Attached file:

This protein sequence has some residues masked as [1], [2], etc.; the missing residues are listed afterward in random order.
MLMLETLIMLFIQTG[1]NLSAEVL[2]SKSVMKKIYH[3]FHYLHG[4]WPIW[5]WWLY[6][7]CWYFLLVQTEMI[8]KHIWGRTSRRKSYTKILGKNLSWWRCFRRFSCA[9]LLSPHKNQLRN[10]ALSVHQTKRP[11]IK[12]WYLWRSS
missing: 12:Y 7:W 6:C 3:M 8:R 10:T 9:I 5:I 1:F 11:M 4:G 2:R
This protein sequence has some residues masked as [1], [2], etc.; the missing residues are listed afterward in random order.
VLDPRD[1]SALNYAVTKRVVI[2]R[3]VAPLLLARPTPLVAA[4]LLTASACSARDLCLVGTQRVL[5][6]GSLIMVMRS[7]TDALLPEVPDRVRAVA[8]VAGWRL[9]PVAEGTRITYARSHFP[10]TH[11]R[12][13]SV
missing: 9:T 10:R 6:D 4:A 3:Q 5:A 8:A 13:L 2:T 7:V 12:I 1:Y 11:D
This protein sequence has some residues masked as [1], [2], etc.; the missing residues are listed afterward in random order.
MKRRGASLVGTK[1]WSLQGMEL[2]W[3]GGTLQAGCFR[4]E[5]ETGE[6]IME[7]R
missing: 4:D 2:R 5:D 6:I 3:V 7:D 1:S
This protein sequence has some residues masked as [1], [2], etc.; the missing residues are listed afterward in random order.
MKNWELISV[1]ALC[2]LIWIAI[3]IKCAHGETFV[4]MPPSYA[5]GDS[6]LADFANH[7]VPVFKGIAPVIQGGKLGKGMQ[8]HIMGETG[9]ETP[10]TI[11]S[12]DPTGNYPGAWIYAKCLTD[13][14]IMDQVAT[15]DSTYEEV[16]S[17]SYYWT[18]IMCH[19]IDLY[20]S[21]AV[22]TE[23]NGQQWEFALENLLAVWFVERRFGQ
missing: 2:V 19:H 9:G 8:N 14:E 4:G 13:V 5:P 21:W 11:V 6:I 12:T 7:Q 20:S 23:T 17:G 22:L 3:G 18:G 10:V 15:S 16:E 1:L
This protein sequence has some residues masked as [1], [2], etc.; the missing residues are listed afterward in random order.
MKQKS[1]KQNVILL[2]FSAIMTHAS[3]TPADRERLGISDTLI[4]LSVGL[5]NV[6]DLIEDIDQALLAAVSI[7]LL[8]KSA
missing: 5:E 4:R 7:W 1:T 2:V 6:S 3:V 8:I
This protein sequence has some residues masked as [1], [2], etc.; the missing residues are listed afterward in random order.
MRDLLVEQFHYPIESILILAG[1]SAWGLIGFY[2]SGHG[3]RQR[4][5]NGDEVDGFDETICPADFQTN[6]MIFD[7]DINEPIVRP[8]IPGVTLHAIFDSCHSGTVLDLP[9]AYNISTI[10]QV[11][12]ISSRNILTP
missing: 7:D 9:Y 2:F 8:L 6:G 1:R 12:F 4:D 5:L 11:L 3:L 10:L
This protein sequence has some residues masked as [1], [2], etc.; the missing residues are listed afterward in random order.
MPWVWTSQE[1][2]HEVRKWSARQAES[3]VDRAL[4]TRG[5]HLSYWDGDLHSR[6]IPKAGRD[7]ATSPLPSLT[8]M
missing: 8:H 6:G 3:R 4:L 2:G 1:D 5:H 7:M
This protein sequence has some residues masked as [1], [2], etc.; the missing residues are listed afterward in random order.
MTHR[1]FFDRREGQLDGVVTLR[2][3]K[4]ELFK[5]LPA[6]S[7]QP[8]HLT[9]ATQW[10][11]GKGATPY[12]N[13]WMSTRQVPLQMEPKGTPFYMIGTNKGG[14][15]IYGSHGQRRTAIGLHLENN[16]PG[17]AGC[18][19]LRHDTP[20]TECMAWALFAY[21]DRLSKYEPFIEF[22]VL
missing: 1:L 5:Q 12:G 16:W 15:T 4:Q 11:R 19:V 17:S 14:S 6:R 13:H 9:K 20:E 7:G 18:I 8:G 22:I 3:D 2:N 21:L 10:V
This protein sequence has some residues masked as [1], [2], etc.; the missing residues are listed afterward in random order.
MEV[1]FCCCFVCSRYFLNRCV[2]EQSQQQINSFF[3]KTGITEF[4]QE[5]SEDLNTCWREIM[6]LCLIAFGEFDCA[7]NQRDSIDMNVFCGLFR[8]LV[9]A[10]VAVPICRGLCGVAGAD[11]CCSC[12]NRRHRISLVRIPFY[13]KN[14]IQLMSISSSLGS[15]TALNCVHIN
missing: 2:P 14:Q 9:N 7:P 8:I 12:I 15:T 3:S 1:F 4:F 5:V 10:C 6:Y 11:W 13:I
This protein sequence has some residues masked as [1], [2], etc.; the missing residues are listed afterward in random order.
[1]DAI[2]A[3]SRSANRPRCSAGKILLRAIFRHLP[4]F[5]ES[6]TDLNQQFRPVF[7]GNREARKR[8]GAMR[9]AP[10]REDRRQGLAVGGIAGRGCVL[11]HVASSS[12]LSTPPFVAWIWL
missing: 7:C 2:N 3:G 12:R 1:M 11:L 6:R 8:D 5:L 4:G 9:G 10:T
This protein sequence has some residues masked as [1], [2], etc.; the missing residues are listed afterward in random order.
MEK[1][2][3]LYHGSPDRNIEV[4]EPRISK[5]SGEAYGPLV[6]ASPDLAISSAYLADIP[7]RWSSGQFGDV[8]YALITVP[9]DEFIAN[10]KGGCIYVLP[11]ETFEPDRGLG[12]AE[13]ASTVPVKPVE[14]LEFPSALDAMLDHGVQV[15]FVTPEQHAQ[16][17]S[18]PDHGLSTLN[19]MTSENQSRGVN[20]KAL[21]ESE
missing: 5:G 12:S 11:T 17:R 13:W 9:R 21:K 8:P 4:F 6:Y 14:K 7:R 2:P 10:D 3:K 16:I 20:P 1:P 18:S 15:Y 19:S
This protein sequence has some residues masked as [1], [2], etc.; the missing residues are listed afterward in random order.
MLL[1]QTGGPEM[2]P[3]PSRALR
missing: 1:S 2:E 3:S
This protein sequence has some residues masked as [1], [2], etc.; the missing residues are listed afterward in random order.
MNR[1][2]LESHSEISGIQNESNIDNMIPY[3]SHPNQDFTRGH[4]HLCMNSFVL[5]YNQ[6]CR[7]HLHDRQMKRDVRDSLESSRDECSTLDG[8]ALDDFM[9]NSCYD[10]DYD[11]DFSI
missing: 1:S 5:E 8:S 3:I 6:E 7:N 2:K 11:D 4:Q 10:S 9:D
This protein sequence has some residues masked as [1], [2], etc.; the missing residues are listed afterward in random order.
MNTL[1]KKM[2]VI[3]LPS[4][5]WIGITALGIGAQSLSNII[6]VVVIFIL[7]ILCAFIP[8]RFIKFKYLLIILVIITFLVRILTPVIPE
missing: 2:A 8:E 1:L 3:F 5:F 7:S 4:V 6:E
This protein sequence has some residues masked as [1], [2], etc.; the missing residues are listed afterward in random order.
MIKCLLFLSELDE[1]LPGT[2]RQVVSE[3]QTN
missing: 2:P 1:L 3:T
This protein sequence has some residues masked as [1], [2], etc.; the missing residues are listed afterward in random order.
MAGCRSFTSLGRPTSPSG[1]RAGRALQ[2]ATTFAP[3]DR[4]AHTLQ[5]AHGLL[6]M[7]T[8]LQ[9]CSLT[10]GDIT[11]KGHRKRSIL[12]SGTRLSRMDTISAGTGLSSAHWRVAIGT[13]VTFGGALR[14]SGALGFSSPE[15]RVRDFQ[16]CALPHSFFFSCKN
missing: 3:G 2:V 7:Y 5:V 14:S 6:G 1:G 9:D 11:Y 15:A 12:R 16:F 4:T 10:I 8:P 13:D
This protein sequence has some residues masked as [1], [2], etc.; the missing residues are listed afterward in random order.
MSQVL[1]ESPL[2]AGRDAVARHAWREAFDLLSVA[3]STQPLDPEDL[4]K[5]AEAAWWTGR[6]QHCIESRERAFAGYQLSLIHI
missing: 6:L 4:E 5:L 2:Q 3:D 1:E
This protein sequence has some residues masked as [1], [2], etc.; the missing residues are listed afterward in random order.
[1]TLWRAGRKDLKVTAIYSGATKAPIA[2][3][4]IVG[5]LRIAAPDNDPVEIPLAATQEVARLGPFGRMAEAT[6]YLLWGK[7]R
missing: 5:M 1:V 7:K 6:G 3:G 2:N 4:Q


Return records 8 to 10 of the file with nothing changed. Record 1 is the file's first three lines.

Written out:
This protein sequence has some residues masked as [1], [2], etc.; the missing residues are listed afterward in random order.
MTHR[1]FFDRREGQLDGVVTLR[2][3]K[4]ELFK[5]LPA[6]S[7]QP[8]HLT[9]ATQW[10][11]GKGATPY[12]N[13]WMSTRQVPLQMEPKGTPFYMIGTNKGG[14][15]IYGSHGQRRTAIGLHLENN[16]PG[17]AGC[18][19]LRHDTP[20]TECMAWALFAY[21]DRLSKYEPFIEF[22]VL
missing: 1:L 5:Q 12:G 16:W 15:T 4:Q 11:R 19:V 17:S 14:S 6:R 13:H 9:K 20:E 7:G 18:I 8:G 22:I 3:D 2:N 21:L 10:V
This protein sequence has some residues masked as [1], [2], etc.; the missing residues are listed afterward in random order.
MEV[1]FCCCFVCSRYFLNRCV[2]EQSQQQINSFF[3]KTGITEF[4]QE[5]SEDLNTCWREIM[6]LCLIAFGEFDCA[7]NQRDSIDMNVFCGLFR[8]LV[9]A[10]VAVPICRGLCGVAGAD[11]CCSC[12]NRRHRISLVRIPFY[13]KN[14]IQLMSISSSLGS[15]TALNCVHIN
missing: 2:P 14:Q 9:N 7:P 8:I 12:I 15:T 3:S 1:F 4:F 5:V 10:C 6:Y 11:W 13:I
This protein sequence has some residues masked as [1], [2], etc.; the missing residues are listed afterward in random order.
[1]DAI[2]A[3]SRSANRPRCSAGKILLRAIFRHLP[4]F[5]ES[6]TDLNQQFRPVF[7]GNREARKR[8]GAMR[9]AP[10]REDRRQGLAVGGIAGRGCVL[11]HVASSS[12]LSTPPFVAWIWL
missing: 7:C 2:N 3:G 12:R 1:M 11:L 6:R 8:D 5:L 4:G 9:G 10:T